Wednesday, May 09, 2007

A Fuddy-Duddy Speaks

Okay, the forecast is for more thunderstorms tonight. Therefore, I'm posting my Wednesday blog early in case I lose power again.

The romance industry has been on high gossip alert for the last ten days.

It started with one blogger's blistering online review of a romance writer's latest e-book release. While the review was amusing, I thought the blogger's comments went a bit further than I would have, perhaps stepping over the line into "harsh." However, learning to deal with tough reviewers is a part of every writer's job.

But that was only the beginning. Over the next few days, the comment trail to the review got really out of hand. Everyone and her brother dogpiled on top of the reviewer's critique. The tacky comments moved beyond the unfortunate writer to include her editor (by name) and her publisher. There were 71 comments to the first post and 106 comments to a follow-up post about the e-publisher the next day.

Some writers tried to deflect the stream of invective that followed. Others threw gasoline on the fire by preaching. The comment trail kept growing. Eventually, it even included one of the biggest names in romantic fiction, who added her two cents to the discussion.

I didn't finish reading the comment trails for either day. What had originally seemed amusing to me quickly deteriorated into something darker. I was particularly disturbed by the vicious glee of some of the commenters--especially those who hid behind the username "Anonymous."

Those comment trails started me thinking back to when I got serious about writing four years ago. At that time, my plan was to pen thrillers. My first efforts at networking came when I joined Sisters in Crime, thinking that was the right organization for me. Upon advice from another writer, I also checked out RWA where I was bowled over by the kindness and support I encountered. I ended up joining Romance Writers of America and have never regretted that decision. Over the last couple of years, I've decided my genre is probably romantic thrillers.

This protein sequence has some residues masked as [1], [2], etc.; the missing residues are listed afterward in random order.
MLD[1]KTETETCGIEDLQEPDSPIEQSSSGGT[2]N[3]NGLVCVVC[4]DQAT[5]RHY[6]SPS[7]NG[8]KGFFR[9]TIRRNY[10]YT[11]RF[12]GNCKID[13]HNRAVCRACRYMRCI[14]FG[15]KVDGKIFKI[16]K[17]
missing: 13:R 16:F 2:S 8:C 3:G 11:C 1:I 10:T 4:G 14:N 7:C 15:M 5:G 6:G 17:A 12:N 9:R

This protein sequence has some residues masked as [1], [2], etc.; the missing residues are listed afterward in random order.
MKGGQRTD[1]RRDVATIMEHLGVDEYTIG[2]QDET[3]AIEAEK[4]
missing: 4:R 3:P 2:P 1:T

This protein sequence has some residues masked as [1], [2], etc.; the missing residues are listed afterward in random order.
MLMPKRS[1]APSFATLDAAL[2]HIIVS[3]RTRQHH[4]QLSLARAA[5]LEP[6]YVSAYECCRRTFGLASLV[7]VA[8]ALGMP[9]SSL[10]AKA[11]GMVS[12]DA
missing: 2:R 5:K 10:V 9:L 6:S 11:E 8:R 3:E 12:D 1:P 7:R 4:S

I'm firmly convinced that the help and encouragement I got from the published writers in RWA is a big part of the reason I was able to sell my first book. Multiple writers offered to critique my work. While many were tough on me, all were fair. And I never attributed their comments to anything other than a sincere desire to help my writing improve.

Bad reviews are a fact of life for artists of any stripe. However, I think it's important to distinguish "professional" critiques from "personal" attacks. A professional critique is about the work. A personal attack focuses on the artist himself.

A few days ago, during my post on networking, I quoted Howard Dean. He'd said something to the effect that the Internet was the greatest tool for democratization since the printing press.

I could not agree more. The beauty of the Internet is in the way in which it levels the playing field. Individuals now have the power to make themselves heard around the world.

There's been a lot of talk lately about newspapers dropping book reviews from their pages. While it's obviously a cost-cutting move for the papers, their editors point to the fact that readers are increasingly turning to other readers on the Internet for such reviews.